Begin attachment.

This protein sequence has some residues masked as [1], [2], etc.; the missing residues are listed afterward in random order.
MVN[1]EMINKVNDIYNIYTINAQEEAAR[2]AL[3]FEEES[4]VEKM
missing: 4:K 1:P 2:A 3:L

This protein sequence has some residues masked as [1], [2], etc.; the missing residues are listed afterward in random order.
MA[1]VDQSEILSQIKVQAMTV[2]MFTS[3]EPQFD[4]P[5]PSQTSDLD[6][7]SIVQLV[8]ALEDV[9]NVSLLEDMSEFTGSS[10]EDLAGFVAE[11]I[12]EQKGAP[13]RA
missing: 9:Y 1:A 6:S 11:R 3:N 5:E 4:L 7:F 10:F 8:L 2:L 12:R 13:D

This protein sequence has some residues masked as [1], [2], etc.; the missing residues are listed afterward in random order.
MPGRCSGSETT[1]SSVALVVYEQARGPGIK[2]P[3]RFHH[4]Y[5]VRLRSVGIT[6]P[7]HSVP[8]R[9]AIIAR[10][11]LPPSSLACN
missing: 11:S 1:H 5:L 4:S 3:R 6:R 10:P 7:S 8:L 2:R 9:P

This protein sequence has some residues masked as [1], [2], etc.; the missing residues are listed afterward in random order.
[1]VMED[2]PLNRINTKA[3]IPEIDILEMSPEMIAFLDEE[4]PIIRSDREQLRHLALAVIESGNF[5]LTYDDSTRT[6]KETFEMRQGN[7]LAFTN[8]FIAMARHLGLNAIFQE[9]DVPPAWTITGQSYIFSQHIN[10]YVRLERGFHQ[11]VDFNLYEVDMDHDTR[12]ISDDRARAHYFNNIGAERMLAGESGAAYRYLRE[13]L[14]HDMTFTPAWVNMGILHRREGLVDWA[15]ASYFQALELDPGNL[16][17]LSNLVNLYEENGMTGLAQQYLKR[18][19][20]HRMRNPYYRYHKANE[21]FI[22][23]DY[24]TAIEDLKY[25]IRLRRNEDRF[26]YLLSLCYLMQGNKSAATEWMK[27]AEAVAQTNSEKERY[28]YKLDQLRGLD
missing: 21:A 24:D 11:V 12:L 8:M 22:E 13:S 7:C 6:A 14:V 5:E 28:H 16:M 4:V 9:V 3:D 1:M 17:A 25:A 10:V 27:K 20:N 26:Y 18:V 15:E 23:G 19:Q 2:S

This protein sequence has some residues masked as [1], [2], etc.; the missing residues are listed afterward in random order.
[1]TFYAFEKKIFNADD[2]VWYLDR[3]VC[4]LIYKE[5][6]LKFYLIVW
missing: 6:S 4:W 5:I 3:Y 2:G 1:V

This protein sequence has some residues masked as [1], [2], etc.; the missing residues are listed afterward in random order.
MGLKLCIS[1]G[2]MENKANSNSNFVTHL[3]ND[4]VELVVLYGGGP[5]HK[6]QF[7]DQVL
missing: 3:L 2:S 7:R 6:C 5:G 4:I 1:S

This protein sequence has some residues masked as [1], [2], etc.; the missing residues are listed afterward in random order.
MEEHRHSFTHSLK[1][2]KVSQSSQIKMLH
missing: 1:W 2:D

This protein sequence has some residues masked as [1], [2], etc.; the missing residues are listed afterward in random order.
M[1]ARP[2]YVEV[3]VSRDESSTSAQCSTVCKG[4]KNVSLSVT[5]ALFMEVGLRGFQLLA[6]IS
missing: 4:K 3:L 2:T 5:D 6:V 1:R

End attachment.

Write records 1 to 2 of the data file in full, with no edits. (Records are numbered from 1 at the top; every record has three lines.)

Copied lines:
This protein sequence has some residues masked as [1], [2], etc.; the missing residues are listed afterward in random order.
MVN[1]EMINKVNDIYNIYTINAQEEAAR[2]AL[3]FEEES[4]VEKM
missing: 4:K 1:P 2:A 3:L

This protein sequence has some residues masked as [1], [2], etc.; the missing residues are listed afterward in random order.
MA[1]VDQSEILSQIKVQAMTV[2]MFTS[3]EPQFD[4]P[5]PSQTSDLD[6][7]SIVQLV[8]ALEDV[9]NVSLLEDMSEFTGSS[10]EDLAGFVAE[11]I[12]EQKGAP[13]RA
missing: 9:Y 1:A 6:S 11:R 3:N 5:E 4:L 7:F 10:F 8:L 2:L 12:R 13:D